Bradshaw Mountains

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Bradshaw Mountains
Bradshaw Mts..JPG
The Bradshaw Mountains seen from the peak of
Mount Union
Highest point
PeakMount Union (Arizona)
Elevation7,979 ft (2,432 m)
Coordinates34°24′53″N 112°24′14″W / 34.41472°N 112.40389°W / 34.41472; -112.40389Coordinates: 34°24′53″N 112°24′14″W / 34.41472°N 112.40389°W / 34.41472; -112.40389
Length40 mi (64 km) north-south
Native nameWi:kañacha (Yavapai)
Bradshaw Mountains is located in Arizona
Bradshaw Mountains
Bradshaw Mountains
CountryUnited States
Borders onWeaver Mountains, Sierra Prieta, Black Hills and New River Mountains
Age of rockPrecambrian
Type of rockgranite and schist

The Bradshaw Mountains (Yavapai: Wi:kañacha, "rough, black range of rocks"[1]) are a mountain range in central Arizona, United States, named for brothers Isaac and William D. Bradshaw after their deaths, having been formerly known in English as the Silver Mountain Range.[2]


The first known settlements in the Bradshaws were a group of Yavapai people, called the Kwevkapaya who built forts and mined copper from around AD 1100 to 1600.[3] The Walker party found gold, and within a few years, the Bradshaws were filling up with settlers mining for gold, silver, and copper. In the early part of the 20th century, most of the towns that had sprung up were little more than ghost towns.


Spruce Mountain seen behind Mount Davis, from the peak of Mount Union
View looking South from the Summit of Mount Union the highest peak in the Bradshaw Mountains

Located approximately 5 miles (8 km) south of Prescott, Arizona, between the Agua Fria River on the east, and the Hassayampa River on the west, the range is 40 miles (64 km) long, and almost 25 miles (40 km) wide.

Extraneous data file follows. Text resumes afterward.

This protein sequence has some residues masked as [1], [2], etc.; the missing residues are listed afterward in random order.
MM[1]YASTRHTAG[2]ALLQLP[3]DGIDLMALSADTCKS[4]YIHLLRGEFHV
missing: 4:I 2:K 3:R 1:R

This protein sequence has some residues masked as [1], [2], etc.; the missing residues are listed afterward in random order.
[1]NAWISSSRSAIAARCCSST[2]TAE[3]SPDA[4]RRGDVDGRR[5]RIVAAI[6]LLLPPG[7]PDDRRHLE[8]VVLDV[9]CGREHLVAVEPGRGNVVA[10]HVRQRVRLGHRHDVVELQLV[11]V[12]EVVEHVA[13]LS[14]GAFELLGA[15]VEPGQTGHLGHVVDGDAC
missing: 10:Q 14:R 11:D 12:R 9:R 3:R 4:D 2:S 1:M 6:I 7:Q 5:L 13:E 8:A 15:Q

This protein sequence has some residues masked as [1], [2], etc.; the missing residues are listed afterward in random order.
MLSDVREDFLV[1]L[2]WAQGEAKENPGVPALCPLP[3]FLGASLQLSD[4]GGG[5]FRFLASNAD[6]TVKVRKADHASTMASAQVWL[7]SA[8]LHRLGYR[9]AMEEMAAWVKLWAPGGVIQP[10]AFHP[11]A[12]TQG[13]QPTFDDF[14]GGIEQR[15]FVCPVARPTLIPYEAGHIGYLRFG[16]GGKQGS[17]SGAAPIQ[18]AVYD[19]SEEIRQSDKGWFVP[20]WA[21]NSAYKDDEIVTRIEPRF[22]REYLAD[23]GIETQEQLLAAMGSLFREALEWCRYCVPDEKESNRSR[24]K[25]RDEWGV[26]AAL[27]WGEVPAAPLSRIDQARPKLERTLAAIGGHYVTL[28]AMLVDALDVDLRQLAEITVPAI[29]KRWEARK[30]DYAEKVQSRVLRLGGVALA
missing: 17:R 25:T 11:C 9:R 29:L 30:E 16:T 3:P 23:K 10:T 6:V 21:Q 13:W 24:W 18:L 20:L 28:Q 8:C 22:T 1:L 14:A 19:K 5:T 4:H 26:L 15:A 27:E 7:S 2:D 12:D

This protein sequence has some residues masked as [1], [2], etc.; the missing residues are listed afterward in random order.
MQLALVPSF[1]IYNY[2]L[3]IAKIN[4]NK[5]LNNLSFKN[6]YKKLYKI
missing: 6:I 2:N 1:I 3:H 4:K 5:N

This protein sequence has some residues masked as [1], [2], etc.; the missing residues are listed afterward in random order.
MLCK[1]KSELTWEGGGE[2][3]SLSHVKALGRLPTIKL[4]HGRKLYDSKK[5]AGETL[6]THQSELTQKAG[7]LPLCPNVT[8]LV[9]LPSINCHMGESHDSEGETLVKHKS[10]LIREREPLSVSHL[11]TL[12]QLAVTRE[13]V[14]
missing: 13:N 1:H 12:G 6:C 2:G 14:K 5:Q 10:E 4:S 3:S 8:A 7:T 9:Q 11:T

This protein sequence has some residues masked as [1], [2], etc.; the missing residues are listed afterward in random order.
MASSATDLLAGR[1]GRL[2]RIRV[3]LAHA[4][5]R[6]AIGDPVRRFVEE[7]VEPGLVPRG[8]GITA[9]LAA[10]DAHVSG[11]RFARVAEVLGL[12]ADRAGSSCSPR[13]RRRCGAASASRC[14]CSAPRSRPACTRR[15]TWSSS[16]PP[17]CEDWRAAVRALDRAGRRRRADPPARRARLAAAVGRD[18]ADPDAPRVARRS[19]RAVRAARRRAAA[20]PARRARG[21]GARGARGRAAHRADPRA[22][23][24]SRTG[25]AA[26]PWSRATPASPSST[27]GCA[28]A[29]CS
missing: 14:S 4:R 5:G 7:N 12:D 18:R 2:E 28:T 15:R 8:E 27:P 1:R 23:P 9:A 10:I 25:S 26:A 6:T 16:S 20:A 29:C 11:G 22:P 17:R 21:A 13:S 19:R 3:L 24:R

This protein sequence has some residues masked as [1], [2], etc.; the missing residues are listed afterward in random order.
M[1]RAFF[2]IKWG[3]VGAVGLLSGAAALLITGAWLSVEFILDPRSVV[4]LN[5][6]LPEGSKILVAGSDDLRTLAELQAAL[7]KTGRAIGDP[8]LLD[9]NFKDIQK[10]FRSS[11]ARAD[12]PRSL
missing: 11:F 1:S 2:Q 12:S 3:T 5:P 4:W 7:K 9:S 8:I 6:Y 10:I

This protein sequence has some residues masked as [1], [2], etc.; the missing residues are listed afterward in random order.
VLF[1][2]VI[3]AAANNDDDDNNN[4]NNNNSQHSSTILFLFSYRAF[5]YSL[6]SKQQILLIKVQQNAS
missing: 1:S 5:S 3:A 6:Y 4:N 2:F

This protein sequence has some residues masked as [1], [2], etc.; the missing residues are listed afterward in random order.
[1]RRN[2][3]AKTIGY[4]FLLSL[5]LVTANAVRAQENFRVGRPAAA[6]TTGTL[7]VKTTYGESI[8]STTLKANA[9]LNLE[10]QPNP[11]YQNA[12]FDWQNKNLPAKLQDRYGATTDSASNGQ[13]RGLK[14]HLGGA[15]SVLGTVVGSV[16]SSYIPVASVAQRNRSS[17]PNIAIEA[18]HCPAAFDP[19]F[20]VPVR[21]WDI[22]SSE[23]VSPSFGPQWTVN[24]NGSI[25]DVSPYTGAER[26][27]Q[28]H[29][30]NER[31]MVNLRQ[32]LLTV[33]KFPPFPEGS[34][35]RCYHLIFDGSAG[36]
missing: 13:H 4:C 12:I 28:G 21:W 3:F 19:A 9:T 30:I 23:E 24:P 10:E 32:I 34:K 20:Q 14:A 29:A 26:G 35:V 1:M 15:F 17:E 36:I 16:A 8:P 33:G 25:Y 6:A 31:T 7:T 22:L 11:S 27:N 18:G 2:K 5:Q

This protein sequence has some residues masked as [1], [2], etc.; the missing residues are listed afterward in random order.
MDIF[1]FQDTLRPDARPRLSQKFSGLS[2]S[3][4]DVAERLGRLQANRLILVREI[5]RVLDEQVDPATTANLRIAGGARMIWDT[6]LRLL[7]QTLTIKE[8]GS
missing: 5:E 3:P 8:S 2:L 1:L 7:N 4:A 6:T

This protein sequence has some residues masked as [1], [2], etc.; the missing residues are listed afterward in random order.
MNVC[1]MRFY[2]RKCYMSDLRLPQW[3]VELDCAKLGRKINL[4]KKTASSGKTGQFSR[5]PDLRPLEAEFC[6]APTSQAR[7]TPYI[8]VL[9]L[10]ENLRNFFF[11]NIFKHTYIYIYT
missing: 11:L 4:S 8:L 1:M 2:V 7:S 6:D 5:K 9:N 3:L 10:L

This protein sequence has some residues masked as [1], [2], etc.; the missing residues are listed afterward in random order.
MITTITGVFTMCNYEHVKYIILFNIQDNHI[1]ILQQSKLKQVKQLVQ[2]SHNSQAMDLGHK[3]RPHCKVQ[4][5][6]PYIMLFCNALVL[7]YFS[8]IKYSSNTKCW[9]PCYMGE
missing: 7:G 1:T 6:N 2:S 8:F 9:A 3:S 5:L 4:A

The Bradshaw Mountains consist primarily of Precambrian granite, gneiss and schist.


The biotic community of the Bradshaws ranges from interior chaparral and montane conifer forest, to plains and desert grassland, and Sonoran desert scrub. Many species of trees are found in the Bradshaws, including Piñon, Alligator Juniper, Ponderosa pine, Blue Spruce, Quaking Aspen, White fir, and Douglas fir. As well, much wildlife is present, including javelina, mountain lion, bobcat, black bear, mule deer, porcupine, fox, skunk, abert's squirrel, rock squirrel, wild turkey, many species of reptiles and amphibians, and many species of birds.

Several creeks have been dammed to form reservoirs, including Lynx Lake, Goldwater Lake, Lake Marapai, Hassayampa Lake, Horsethief Lake, and Cedar Tank.

Human use[edit]

An abandoned charcoal kiln, near Walker, Arizona

Gold was first discovered in the Bradshaws in 1863, over $2,000,000 worth being taken from just the Crown King Mine.[4] Copper and silver were also mined in the early part of the 20th century. Within Mount Union lies the Poland Junction silver mine.[5] Its adit, now sealed, may be accessed from Poland Junction, near Walker.

Ghost towns and other settlements[edit]

There are over 40 ghost towns in the Bradshaw Mountains,[4] including Crown King, Bumble Bee, Goodwin, Bradshaw City, Alexandra and Cleator.

Protected areas[edit]

Much of the Bradshaw Mountains are on Prescott National Forest land. Other parks include Horsethief Basin Recreational Area, Lynx Lake Recreational Area, and the Castle Creek Wilderness.

See also[edit]


  1. ^ Corbusier, William T. (1969). Verde to San Carlos. Dale Stuart King. p. 55.
  2. ^ "Isaac Bradshaw picked up legacy after brother's death". Sharlot Hall Museum. Archived from the original on 2009-03-14. Retrieved 2009-10-02.
  3. ^ Annerino, John (1991). Adventuring in Arizona: The Sierra Club Travel Guide to the Grand Canyon State. San Francisco, California: Sierra Club Books. pp. 134–143.
  4. ^ a b "Ghost Towns & Mining History". Archived from the original on 2007-05-23. Retrieved 2019-10-21.
  5. ^ "Arizona Pioneer & Cemetery Research Project".